As the coronavirus has swept the country, forcing state and local governments to adjust to a new way of doing business, the public’s ability to keep track of government activities has not been easy. Video meetings are often the best governments can offer, and that has put new limits on public participation. But when it comes to government economic development deals and efforts to attract jobs, secrecy is nothing new. Whether or not there is a pandemic, the public’s access to information about these deals is limited.
Hundreds of projects — with tax breaks, offers of public property, property tax abatements and other sweeteners — are proposed each year by state and local governments to attract private companies who promise to bolster the local economy with jobs and the creation of spinoff industries. These efforts do not appear to have slowed during the pandemic, and the costs and benefits to the public remain difficult to calculate.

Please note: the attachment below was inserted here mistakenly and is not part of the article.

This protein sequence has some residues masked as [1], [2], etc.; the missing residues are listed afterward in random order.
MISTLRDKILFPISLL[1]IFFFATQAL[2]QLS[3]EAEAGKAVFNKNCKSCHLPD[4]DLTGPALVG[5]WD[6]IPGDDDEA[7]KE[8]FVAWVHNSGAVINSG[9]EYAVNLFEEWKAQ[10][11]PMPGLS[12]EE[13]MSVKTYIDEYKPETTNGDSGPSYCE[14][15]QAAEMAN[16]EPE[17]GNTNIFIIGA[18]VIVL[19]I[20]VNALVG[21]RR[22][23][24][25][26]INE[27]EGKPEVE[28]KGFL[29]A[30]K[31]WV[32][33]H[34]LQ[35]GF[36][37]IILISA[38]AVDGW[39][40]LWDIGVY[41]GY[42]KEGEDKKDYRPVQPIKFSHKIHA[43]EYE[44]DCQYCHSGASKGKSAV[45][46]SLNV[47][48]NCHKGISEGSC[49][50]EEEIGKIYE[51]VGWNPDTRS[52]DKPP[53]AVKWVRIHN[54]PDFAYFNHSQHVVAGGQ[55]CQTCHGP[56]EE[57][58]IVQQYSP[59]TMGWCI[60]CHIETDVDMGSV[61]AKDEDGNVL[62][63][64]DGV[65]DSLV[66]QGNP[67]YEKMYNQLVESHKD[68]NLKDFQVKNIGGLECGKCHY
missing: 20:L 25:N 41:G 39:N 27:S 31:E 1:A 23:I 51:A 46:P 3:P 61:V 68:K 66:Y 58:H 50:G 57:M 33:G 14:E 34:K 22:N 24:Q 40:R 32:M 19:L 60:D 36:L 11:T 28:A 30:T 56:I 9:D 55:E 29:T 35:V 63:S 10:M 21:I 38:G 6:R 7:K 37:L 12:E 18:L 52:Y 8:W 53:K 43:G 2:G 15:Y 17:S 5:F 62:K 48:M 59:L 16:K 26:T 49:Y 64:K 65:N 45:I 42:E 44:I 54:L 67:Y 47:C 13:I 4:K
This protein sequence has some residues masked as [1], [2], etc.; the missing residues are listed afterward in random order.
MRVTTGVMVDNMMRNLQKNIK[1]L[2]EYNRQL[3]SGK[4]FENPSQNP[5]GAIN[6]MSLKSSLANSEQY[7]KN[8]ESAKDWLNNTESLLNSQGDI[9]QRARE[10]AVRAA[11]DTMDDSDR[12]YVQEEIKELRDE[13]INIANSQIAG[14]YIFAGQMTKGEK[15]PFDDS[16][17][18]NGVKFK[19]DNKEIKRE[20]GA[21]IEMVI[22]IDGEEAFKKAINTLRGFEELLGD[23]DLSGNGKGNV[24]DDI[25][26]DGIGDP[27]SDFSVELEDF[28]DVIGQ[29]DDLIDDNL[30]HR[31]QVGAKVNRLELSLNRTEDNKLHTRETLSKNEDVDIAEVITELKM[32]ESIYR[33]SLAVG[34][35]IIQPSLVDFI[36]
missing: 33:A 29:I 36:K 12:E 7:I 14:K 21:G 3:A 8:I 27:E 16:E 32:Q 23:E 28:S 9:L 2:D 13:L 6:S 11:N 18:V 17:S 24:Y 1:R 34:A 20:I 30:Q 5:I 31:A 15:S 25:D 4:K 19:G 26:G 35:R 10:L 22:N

State laws, including in Florida and neighboring states, are a patchwork of regulations that tend to land on the side of corporate secrecy, more often than not. And an effort in Florida to make economic development deals more accessible to public scrutiny failed this year for the third time in the state legislature.
The competition for Amazon’s second headquarters is a prime example of how states and localities take steps to keep information about tax benefits and other deals with private companies confidential. The Amazon competition in 2017 drew more than 200 applications from the US, Canada and Mexico, including Florida. Most offered extensive tax breaks and other incentives. But the public was often left in the dark about how their tax dollars were being used, even after the finalists and eventual winner were announced.
Even now, more than two years after Arlington, Va., was tapped for the site, many states and localities have refused to make public the size of tax breaks and other fiscal support they were offering to lure Amazon. The company is headed by Jeff Bezos, who is considered to be the world’s richest person.
MuckRock, a nonprofit news site that tracks open records requests, filed 293 public records requests about HQ2. But its ability to get details was limited. (Read more)